Audio Amplifier Testing Audio amplifier testing is quite similar for both Class D and linear power amplifiers. In addition to an audio analyzer, you will need: Non-inductive, high power load resistors (typically 8 Ω). A Variac and line voltage meter. Power meter (if efficiency measurements are to be made).
Audio power amplifier testing Special considerations for Class D amplifiers. Next: Testing linear and Class D audio power amplifiers.
Recommended measurements For R&D characterization Noise Crosstalk THD+N DC Offset IMD Power Supply Frequency rejection response Damping Interchannel factor Phase Efficiency Maximum Output Power
Noise (1) Noise is a good place to start, since noise limits the performance of many other characteristics such as THD+N, crosstalk, power supply rejection ratio and so on. Noise typically increases with increased bandwidth, so noise measurements should always be bandwidth-limited. Noise measurements are often made using a weighting filter, representing human hearing response.
Noise (2) measured with a 1 MHz measurement bandwidth and no measurement filter.Linear Class D (no internal filter) Class D (add device internal filter) Class D (add PRE-analyzer filter)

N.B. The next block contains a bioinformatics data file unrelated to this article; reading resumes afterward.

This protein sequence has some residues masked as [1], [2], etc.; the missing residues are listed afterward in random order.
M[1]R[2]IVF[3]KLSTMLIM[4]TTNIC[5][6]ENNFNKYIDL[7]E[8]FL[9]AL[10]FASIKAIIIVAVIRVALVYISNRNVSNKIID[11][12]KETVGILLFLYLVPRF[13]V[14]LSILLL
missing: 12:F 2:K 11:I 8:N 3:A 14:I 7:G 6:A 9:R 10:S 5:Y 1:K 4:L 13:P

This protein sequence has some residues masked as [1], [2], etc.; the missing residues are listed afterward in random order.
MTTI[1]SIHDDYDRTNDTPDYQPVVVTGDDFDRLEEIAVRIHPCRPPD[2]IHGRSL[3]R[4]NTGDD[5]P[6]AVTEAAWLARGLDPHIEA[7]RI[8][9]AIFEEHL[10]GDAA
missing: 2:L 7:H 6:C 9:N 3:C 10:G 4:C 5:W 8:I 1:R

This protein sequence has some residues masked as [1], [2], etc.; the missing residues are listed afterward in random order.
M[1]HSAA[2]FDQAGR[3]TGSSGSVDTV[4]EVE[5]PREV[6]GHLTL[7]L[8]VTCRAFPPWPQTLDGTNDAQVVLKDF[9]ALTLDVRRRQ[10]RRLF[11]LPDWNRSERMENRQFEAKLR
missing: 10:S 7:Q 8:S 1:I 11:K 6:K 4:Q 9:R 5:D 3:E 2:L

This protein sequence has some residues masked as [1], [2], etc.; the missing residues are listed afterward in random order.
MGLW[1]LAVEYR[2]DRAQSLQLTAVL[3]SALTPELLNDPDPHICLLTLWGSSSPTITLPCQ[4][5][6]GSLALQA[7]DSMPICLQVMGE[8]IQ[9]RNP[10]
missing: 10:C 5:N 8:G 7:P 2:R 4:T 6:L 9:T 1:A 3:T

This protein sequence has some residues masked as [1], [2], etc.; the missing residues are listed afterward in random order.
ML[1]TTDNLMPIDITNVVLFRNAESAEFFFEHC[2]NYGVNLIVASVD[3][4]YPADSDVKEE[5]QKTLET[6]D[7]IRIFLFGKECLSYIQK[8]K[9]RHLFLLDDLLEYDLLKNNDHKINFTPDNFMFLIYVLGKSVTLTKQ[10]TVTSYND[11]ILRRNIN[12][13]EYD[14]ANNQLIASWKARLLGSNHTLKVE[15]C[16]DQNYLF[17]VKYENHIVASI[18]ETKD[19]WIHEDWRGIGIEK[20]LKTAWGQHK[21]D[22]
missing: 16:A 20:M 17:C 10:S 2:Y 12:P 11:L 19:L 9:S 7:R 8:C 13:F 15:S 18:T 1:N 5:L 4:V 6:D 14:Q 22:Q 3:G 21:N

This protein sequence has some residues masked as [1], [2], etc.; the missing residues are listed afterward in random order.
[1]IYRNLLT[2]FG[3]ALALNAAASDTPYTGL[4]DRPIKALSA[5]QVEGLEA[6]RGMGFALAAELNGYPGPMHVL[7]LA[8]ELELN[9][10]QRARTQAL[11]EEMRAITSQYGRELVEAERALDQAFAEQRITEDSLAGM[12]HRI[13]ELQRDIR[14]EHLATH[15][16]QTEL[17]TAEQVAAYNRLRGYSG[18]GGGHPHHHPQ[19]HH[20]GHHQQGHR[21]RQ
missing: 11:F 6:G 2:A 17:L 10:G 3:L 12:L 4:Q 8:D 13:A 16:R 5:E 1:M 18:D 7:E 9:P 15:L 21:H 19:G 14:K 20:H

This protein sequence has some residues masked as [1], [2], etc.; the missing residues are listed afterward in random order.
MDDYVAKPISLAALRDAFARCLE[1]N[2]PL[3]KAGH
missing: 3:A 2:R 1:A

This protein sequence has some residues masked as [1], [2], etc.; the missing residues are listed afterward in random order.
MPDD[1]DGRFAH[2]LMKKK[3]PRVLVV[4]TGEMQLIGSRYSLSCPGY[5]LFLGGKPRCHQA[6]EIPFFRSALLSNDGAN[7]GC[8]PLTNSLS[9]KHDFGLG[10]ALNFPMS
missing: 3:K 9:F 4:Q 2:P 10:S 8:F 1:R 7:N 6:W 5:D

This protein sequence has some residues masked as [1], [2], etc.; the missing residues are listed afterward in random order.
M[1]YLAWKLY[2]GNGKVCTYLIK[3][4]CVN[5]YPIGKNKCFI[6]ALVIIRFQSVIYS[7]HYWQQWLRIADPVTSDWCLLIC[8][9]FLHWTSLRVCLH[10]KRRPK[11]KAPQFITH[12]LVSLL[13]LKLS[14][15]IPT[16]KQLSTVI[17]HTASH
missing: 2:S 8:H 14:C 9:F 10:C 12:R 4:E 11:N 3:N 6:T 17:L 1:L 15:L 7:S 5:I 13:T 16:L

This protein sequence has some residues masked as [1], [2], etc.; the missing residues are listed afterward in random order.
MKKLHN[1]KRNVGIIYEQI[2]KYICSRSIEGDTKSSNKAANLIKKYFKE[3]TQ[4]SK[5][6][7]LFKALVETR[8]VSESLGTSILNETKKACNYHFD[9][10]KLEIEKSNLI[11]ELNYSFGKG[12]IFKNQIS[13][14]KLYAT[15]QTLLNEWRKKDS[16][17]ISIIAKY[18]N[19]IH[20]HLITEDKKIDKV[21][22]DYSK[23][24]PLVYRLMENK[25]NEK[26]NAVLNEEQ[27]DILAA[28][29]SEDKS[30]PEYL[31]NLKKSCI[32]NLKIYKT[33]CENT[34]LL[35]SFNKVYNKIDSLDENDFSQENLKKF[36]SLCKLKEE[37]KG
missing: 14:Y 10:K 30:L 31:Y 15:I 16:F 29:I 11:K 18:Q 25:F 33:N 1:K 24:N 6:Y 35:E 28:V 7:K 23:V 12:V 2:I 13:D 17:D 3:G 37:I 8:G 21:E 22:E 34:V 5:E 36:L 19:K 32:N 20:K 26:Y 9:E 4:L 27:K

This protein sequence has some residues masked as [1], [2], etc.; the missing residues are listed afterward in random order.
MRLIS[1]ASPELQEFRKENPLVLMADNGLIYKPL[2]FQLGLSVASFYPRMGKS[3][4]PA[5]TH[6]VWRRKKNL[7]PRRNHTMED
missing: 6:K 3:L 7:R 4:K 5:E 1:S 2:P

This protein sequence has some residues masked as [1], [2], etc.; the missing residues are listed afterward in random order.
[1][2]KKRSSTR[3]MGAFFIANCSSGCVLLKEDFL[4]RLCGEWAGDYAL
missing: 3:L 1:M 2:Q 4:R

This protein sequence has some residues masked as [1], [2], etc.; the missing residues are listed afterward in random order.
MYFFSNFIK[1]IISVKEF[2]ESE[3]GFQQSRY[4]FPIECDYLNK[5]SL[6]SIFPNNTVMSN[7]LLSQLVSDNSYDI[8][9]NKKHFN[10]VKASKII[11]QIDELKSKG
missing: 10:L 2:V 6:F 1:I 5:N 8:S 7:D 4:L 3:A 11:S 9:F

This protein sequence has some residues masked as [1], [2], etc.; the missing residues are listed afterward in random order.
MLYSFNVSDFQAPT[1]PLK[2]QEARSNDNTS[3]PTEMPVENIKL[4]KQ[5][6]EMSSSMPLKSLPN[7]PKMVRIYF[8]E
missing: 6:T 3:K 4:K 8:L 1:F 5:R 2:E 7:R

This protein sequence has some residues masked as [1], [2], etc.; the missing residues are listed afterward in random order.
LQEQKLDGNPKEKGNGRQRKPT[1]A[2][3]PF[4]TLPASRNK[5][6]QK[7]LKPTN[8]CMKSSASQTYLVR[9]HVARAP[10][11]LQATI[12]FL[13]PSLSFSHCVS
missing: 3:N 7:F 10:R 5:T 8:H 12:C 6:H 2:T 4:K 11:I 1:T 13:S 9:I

Noise (3) Class D results shown here were made with both an internal device filter and with an external PRE-analyzer filter.Linear (20 Hz to 20 kHz filter) Class D (20 Hz to 20 kHz filter)Linear (A-weighting filter) Class D (A-weighting filter)
Noise (4) FFT spectrum view. Class D, no filterLinear, no filter.
Noise (5) FFT spectrum view. Class D, add internal device filterLinear, no filter.
Noise (6) FFT spectrum view. Class D, add external PRE-analyzer filterLinear, no filter.
Noise (7) FFT spectrum view. Class D, add 22 kHz low-pass filterLinear, no filter.
THD+N THD+N is a long-respected figure of merit for an audio amplifier. A stimulus tone is passed through the amplifier, then removed from the output signal at analysis. The residual is the sum of the noise and distortion products generated in the amplifier. Like noise measurements, THD+N measurements are typically bandwidth limited, and may use weighting filters. A THD+N vs. level sweep is also of interest.
THD+N Ratio Class D results shown here were made with both an internal device filter and with an external PRE-analyzer filter.Linear, with20 Hz to 20 kHz bandpass filter. Class D, with 20 Hz to 20 kHz bandpass filter.